As we strategize about how to transform Room 220 on our blog – step-by-step, raw and in real time – the Kids' Council is not only an experiment in representative democracy in a 5th grade classroom, its essential to our work. Why? Because we need to hear from all 26 kids, not just those students who shoot up their hands the fastest and so got called on. So creating this leadership structure is part of our overall organizing strategy!
After several weeks of campaigning and having their portraits plastered up in the hallway broadcasting the forthcoming Kids’ Council Election Day, the 26 students of room 220 were rip roaring ready to vote. The timing couldn’t be better – November 4th, the date of the Federal mid term elections, was almost here.
We’d designated a room across the hall as our polling place. We set up privacy screens and provided sample ballots for their reference. A sign stating “No electioneering beyond this point” hung on the door. This was helpful since it allowed for a relatively quiet place for kids to concentrate while they voted. As they were getting ready to vote, they were reminded once more the qualities they articulated that each elected official needed to have: they needed to be fair, honest, reliable, mature and a good listener.
Our unorthodox voting structure
All the students were asked to cast a vote for everyone on the ballot. This is a corporate model that safeguards against the lazy or detached voter who might otherwise just vote for a colleague or other known person. Voting for everyone required the student to consider each candidate on his or her merits. And this required concentration. All 12 candidates would get either a “Yes” vote or a “Not Convinced” vote from all 26 voters. Since 12 students were running, 4 would be elected which meant 8 would lose. Since everyone voted for everyone those running also cast a vote for or against their competitors – “yes” or “Not convinced.”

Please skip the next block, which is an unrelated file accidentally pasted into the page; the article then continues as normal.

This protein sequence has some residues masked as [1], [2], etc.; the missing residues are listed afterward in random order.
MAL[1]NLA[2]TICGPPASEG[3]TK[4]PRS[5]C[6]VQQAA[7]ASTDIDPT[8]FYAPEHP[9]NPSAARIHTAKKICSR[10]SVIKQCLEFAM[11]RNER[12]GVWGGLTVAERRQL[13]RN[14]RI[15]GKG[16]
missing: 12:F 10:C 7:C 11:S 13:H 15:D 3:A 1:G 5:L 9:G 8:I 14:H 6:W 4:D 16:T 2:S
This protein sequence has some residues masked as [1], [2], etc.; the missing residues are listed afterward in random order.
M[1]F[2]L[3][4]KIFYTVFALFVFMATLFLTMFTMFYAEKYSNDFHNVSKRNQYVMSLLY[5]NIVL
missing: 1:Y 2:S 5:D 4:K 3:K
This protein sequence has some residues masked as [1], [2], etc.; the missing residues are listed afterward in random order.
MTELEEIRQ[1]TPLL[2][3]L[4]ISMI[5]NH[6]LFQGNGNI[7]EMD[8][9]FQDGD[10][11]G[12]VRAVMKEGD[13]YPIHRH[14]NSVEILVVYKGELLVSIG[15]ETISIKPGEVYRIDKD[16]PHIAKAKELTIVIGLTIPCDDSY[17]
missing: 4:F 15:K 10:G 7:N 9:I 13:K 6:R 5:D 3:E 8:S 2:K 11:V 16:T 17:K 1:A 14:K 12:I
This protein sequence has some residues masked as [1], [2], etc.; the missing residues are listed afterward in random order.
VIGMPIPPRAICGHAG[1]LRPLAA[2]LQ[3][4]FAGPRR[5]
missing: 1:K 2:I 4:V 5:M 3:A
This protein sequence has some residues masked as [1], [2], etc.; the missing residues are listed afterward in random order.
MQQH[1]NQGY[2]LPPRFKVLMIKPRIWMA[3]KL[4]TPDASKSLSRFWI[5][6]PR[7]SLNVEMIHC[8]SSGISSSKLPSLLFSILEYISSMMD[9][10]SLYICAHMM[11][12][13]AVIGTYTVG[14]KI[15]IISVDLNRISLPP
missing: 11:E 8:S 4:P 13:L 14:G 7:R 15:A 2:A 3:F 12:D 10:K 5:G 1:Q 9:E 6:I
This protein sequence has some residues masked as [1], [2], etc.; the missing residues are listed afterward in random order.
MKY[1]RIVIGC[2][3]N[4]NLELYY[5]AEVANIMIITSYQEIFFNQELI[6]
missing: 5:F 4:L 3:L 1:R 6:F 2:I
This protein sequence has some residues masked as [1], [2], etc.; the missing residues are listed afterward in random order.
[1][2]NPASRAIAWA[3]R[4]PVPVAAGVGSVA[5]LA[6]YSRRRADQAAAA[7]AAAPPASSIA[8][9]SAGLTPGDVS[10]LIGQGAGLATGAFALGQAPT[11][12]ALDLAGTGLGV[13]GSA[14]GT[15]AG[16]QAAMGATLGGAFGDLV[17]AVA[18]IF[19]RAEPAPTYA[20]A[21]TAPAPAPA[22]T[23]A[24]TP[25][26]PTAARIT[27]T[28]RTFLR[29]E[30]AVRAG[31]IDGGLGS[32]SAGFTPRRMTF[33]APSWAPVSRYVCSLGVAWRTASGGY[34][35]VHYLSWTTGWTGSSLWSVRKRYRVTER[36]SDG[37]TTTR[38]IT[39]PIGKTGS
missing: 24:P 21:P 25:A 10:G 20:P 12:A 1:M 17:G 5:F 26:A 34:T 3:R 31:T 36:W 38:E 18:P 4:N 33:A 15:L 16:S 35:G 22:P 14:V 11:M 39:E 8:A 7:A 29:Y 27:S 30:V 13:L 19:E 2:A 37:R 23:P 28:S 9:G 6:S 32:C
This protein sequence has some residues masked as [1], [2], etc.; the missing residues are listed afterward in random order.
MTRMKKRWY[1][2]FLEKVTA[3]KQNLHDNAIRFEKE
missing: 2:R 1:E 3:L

The poll workers
We needed 4 poll workers. As I swore them in they recited, in unison, “I swear to be fair and to make sure every voice is heard and counted.” I appointed Dawn to organize the kids to vote. We invited the other 5th grade class to witness the election and they arrived to sit wherever there was free space in the packed classroom.
The pedagogista and the expert politician
Some very special guests joined us. Dr. Patricia Crain de Galarce, Inquiring Minds’ very own pedagogista and former principal of a progressive bi-linqual elementary charter school in Washington, DC was introduced to the cohort. Patricia, asked students to write down questions on Post Its in a format that we had organized for them. This process helped to fill the time as the kids voted and it helped better inform the kids during the 15 minutes the election took.
Patricia reviewed and fed the Post It note questions to our other guest, Renee Collymore. Renee, who is a PS 20 graduate, neighbor and former district leader spoke with the kids as “an expert politician” about what it’s like to both win, lose and most essentially, how to serve the community. Renee reinforced that the students should vote for candidates who could do the job, who were trustworthy and not just their friends.
She also impressed on them the importance of local politics asking “Do you know who the Brooklyn Borough President is?” They did not. She shook her head. “You all have to read the news!” She then had them repeat his name “Eric Adams” several times. A question from one student was “Does it matter what culture you are from?” Renee said “No!” She added that “Eric Adams said when he was elected he wanted to see one Brooklyn – recognizing that residents and businesses in Brooklyn represent many, many cultures: People from all over the world.”